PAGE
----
4. Paint a floor

Hold the brush! Color is not a permanent solution for floors. If the floor has seen a lot of foot traffic by the time you are ready to sell, the paint is no longer in pristine condition and that could hurt your resale prospects.

“Streaked, chipped, or substandard paint can make your home look cheap,” says O’Sullivan. “In addition, trendy patterns can distract the eye and feel loud to some people. Too much personalization, like a custom painted floor, can affect the resale value of your home.”

Result: If you want to try painting a floor, choose neutral colors that will appeal to most buyers. If you want your floor to look good until it’s sold, avoid painting floors in high-traffic areas.

5. Wallpaper

There’s a long-running trend of making a wall a focal point in a room, and many DIYers are turning to wallpaper to achieve this. It can look stunning on social media photos, but hanging wallpaper properly and matching the pattern takes skill and practice.

Beginners are likely to choose a pattern that is easy to adapt to, and this type of pattern isn’t always that pleasing to the eye. At worst, it can look a bit like Christmas wrapping paper.

“Selecting the right wallpaper is crucial,” says O’Sullivan.

Taste is subjective, he points out, and bold colors and patterns don’t appeal to everyone.

“If buyers don’t like it, they have to replace it after they buy the house – which can encourage a rethink when buying a house,” he adds.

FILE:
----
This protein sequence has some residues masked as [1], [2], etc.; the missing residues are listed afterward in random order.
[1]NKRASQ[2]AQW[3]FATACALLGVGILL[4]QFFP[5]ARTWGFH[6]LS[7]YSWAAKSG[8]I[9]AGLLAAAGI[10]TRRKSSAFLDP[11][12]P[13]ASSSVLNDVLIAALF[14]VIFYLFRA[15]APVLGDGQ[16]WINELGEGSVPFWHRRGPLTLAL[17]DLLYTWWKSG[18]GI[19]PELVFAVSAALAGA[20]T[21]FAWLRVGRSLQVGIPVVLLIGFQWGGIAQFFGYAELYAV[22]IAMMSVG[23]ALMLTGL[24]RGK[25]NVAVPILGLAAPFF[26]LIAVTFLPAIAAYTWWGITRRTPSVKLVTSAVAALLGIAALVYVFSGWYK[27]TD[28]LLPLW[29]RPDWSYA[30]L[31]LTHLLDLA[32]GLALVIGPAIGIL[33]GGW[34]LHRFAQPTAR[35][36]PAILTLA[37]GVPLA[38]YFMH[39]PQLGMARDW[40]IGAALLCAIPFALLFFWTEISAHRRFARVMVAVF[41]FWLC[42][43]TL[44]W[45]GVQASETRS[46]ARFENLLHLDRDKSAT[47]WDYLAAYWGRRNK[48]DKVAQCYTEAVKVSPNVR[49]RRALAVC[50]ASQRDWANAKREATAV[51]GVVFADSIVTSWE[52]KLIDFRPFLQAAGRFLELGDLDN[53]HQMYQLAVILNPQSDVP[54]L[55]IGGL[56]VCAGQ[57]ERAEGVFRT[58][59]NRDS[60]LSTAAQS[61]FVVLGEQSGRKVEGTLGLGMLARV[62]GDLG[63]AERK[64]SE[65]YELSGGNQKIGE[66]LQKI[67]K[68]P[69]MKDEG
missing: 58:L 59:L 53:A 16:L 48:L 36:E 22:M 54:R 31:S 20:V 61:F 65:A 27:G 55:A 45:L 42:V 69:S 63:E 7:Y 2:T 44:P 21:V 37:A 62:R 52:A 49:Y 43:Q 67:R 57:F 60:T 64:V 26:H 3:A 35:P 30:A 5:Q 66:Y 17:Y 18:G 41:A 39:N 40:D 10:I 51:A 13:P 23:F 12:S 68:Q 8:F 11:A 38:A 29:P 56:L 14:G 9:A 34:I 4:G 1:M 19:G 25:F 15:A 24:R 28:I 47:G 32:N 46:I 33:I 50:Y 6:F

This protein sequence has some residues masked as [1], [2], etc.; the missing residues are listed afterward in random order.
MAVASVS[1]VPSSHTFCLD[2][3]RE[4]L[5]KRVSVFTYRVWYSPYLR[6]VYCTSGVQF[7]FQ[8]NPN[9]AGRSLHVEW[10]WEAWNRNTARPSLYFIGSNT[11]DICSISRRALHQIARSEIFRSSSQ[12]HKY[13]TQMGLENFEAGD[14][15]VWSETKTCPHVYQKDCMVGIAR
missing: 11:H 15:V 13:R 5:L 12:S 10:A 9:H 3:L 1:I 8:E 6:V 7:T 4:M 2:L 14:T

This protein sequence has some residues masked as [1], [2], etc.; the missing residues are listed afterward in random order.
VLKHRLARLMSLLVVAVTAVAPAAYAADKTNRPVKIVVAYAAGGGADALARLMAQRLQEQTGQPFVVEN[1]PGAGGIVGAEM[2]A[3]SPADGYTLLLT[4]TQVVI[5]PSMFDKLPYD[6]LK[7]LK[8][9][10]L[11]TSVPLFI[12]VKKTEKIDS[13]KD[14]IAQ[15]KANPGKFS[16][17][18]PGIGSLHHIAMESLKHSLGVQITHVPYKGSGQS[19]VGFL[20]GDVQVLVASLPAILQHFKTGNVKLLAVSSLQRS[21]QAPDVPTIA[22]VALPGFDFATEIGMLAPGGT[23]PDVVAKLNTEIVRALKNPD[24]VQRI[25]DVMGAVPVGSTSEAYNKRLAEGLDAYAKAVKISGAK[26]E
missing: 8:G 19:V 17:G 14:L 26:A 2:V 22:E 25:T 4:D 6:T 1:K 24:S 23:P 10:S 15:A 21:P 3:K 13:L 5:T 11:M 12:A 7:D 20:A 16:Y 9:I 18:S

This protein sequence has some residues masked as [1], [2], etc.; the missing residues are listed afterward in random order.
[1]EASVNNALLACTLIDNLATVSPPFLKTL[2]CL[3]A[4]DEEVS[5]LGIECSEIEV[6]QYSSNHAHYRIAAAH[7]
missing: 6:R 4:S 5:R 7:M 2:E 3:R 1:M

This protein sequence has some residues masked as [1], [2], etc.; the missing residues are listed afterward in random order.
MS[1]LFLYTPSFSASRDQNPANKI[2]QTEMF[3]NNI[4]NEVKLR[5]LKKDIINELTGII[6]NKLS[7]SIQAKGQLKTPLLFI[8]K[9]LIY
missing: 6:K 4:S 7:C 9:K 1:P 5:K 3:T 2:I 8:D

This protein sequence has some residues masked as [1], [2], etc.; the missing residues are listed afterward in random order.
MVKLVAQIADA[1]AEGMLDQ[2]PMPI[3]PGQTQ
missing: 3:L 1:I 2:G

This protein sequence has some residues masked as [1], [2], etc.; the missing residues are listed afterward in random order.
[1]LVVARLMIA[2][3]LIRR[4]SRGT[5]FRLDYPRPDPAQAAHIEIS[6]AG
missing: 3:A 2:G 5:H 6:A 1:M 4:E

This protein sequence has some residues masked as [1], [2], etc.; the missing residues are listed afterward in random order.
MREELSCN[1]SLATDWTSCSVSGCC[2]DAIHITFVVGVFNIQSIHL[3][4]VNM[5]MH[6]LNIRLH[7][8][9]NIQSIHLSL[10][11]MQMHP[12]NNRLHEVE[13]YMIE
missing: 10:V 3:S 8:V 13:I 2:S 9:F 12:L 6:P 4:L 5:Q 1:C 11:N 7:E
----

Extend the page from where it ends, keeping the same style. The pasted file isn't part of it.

Result: If you want to create a focus wall, consider creating a gallery wall of small photos, paintings, and maybe mirrors, all of which can be easily removed.

6. Distressing your closets

The modern farmhouse trend has made distressed furniture cool again. But what looks good on a freestanding buffet or farmhouse table can be overkill on permanent fixtures like cabinets.

The distressed look is a very “special taste” – as real estate agents say – and will not appeal to many buyers. For some, it looks not just desperate, but devastated.

“Too much personalization like this can definitely hurt your home’s resale value,” says O’Sullivan.

Result: To get an antique look that isn’t as shabby, consider installing cabinets with a glazed finish. Glazed cabinetry has a rich, dark sheen that is applied to a painted surface, which is then allowed to pool in the crevices, drawing attention to fine details in the wood grain.

7. Paint walls a dark color

Another established trend is to paint entire rooms very dark. Sometimes you see an entire house with all wood paneling painted black. That’s a mistake if you ever want to sell your home.

It can be flashy, but it’s definitely an acquired taste. In addition, it is not easy for the next homeowners to rectify if they don’t like it as it may require a primer with many new coat of paint to cover the old one.

“Colors like black, dark blue, or dark green are commonly seen,” says Walker. “It can be very off-putting for a buyer because repainting a dark room can be difficult and frustrating.”

Result: If it’s your forever home and you love the look, then go for it. But if you plan to sell someday, keep the walls light, light, and airy — and leave the wood moldings natural, or white, real estate pros say.

8. Attaching adhesive tiles

Stick-on photos might look great, but they don’t look that good up close and in real life.

“A big problem with these tiles is that in most cases they start bubbling,” explains Walker. “Even corners can roll over time due to poor adhesion.”

Result: If your existing tiles are looking poor or dated, or you don’t currently have a backsplash, hire a professional. A backsplash can be as little as $300-$400 for plain subway tile — and you’ll see that investment pay off when you sell it.